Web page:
I should just make it a wiki, I know, but the trouble with a wiki is that one worries that one won't get all the credit.
So here's another random communication rule (I'll collect these in a book someday):
Never address an audience as an audience.
Unless you're standing in front of a crowd or from the south, never write or say, "you all." Usually, your reader or listener is taking in your words all alone in a kitchen, a cubicle, a car or bathroom. He or she doesn't receive your words in a crowd, so don't say "some of you," or wonder "how many of you," or or refer to "most of you." It only reminds the reader unnecessarily that you're they're one of many and you're a big arrogant windbag.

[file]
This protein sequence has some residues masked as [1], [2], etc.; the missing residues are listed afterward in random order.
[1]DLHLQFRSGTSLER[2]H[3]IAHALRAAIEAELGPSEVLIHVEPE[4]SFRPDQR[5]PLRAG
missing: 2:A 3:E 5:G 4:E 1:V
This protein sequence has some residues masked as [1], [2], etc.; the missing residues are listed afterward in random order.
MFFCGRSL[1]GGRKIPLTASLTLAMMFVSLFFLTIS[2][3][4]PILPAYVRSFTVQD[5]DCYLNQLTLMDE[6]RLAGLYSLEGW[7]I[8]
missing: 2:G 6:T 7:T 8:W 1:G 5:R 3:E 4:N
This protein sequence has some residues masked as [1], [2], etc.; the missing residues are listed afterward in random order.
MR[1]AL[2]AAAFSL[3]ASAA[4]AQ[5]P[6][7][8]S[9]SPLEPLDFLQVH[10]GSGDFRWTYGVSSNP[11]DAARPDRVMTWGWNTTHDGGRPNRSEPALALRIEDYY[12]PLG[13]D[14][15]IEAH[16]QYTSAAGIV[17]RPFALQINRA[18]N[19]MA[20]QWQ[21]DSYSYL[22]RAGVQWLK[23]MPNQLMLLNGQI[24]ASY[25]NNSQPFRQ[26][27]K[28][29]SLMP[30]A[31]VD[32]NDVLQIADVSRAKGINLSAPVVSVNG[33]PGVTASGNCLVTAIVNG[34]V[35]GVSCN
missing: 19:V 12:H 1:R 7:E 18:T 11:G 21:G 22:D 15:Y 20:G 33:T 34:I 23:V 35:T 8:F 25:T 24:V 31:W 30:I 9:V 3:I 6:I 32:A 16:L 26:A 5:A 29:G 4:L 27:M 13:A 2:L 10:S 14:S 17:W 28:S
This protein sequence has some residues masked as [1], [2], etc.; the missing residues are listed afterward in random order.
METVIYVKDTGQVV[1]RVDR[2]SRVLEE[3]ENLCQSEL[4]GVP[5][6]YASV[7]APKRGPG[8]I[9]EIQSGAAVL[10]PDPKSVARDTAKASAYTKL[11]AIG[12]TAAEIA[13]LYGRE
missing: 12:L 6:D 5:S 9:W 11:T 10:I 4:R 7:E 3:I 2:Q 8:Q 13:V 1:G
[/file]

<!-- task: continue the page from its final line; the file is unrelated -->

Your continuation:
Hey you: Just write, "you."
Wouldn’t this apply to conference calls as well? For example, the bulk of my team is in WA, and a few are in NM. Needless to say, those in NM sit around listening to the rest of the group chatter away.
David Murray says
It applies anytime you’re talking to an audience any part of which is receiving your message in isolation. Hell, I think it applies even when you’re talking to a gathered crowd.
We are all alone in our heads. We like to believe the speaker is speaking to us. And by “us,” I mean ME.